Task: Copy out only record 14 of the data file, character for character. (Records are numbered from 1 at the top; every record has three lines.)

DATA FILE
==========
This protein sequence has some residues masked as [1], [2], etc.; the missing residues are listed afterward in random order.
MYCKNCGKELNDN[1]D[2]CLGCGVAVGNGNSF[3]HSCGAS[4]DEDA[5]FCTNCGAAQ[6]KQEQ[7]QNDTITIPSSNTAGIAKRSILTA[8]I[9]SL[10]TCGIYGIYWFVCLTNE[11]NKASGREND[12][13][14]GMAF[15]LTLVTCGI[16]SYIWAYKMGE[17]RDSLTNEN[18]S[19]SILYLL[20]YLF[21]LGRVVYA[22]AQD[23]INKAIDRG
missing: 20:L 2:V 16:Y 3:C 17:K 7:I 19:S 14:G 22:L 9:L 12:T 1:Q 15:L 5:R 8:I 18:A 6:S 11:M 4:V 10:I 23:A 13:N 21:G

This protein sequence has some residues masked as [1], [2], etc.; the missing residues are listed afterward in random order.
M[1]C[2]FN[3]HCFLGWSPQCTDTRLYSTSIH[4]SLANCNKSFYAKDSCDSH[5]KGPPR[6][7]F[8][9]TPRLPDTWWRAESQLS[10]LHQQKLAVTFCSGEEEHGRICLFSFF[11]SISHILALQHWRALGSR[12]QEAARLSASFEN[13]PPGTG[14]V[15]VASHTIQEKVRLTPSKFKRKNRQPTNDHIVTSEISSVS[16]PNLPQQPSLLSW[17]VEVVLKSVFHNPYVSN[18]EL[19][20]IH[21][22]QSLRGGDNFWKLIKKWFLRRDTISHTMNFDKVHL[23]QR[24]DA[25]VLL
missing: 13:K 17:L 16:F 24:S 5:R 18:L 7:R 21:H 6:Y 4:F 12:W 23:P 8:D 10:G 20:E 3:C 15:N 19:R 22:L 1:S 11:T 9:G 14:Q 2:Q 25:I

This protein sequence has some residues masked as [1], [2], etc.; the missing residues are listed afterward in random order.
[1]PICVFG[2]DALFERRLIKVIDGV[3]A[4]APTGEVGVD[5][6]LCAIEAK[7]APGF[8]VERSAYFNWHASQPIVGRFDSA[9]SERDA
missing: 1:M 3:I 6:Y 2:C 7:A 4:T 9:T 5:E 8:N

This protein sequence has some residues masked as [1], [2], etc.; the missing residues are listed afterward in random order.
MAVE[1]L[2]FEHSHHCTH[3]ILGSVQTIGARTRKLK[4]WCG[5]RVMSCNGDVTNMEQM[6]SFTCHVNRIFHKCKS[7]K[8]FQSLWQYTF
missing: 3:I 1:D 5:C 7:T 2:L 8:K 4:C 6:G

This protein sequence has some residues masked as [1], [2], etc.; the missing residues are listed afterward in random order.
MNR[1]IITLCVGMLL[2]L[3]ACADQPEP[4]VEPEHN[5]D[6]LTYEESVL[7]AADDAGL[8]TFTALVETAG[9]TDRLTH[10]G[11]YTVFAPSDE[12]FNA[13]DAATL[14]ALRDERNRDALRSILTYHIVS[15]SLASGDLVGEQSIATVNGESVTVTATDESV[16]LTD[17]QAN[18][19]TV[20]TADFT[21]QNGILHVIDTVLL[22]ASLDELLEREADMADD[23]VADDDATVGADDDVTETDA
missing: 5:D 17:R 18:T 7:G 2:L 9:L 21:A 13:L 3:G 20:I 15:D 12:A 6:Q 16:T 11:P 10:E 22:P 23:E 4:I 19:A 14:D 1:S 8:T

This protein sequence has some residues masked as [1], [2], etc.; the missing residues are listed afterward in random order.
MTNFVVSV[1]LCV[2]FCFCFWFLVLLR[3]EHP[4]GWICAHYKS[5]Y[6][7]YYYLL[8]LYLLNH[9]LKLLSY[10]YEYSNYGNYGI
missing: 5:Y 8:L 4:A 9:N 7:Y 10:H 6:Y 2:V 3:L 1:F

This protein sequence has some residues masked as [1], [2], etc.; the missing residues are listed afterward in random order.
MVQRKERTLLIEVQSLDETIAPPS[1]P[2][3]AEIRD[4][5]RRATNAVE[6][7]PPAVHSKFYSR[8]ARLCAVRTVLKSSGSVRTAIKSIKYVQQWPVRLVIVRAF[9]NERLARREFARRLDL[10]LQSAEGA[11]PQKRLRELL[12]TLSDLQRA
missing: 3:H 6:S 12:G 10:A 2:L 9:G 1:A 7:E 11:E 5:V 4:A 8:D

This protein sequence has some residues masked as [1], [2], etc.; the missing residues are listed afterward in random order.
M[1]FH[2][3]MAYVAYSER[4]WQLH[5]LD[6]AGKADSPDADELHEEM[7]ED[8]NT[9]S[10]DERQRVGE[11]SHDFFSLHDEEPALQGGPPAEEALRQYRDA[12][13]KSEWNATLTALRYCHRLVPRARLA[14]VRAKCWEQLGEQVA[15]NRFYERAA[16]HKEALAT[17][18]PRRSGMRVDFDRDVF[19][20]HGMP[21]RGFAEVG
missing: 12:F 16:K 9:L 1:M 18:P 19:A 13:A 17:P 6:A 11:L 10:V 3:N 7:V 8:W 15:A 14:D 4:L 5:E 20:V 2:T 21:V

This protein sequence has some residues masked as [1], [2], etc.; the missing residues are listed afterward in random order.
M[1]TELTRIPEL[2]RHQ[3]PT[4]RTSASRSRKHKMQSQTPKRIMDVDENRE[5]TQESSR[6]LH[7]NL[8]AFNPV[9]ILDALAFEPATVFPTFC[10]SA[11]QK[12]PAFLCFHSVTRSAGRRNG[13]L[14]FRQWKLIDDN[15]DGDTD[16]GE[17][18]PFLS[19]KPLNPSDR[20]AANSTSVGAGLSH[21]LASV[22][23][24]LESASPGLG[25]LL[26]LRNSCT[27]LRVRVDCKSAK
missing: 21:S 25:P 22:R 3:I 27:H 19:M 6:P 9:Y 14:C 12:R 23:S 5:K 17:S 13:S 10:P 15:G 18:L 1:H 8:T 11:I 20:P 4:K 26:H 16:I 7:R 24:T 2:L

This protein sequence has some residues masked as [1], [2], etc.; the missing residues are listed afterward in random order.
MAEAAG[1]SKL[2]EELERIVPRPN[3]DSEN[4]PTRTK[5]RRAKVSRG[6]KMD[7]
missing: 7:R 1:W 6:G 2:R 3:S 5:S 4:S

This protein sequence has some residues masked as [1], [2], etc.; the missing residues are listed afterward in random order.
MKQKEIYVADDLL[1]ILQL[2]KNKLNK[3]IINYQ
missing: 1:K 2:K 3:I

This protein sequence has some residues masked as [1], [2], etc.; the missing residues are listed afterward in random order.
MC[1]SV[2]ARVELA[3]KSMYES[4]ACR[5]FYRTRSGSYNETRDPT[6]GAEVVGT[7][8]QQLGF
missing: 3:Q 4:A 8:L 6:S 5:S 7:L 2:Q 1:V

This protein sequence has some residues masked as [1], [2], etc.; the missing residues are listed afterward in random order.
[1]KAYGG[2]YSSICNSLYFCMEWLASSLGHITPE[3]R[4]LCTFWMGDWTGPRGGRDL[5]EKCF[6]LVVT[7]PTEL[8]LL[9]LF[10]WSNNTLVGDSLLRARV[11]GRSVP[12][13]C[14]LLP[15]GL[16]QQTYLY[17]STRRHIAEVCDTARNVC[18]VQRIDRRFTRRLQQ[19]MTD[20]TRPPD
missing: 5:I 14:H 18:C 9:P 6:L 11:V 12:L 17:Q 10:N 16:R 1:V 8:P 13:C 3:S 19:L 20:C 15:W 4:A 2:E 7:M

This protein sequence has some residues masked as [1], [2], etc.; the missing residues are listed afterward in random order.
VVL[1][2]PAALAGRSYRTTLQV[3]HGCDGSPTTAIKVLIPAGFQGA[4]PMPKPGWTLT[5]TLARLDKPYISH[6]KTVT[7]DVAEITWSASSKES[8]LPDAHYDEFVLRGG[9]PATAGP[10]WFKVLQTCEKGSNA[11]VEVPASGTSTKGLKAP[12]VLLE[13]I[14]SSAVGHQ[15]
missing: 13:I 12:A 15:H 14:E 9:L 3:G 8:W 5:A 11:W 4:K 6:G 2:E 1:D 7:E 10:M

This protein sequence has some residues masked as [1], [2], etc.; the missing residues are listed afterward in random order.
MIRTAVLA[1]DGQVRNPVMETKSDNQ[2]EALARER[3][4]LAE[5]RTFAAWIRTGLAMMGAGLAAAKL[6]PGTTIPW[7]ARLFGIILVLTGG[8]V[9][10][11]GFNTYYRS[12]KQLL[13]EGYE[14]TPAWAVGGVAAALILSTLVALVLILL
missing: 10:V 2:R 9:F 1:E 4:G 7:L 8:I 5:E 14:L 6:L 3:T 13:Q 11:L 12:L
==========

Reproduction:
This protein sequence has some residues masked as [1], [2], etc.; the missing residues are listed afterward in random order.
VVL[1][2]PAALAGRSYRTTLQV[3]HGCDGSPTTAIKVLIPAGFQGA[4]PMPKPGWTLT[5]TLARLDKPYISH[6]KTVT[7]DVAEITWSASSKES[8]LPDAHYDEFVLRGG[9]PATAGP[10]WFKVLQTCEKGSNA[11]VEVPASGTSTKGLKAP[12]VLLE[13]I[14]SSAVGHQ[15]
missing: 13:I 12:A 15:H 14:E 9:L 3:G 8:W 5:A 11:W 4:K 6:G 2:E 1:D 7:E 10:M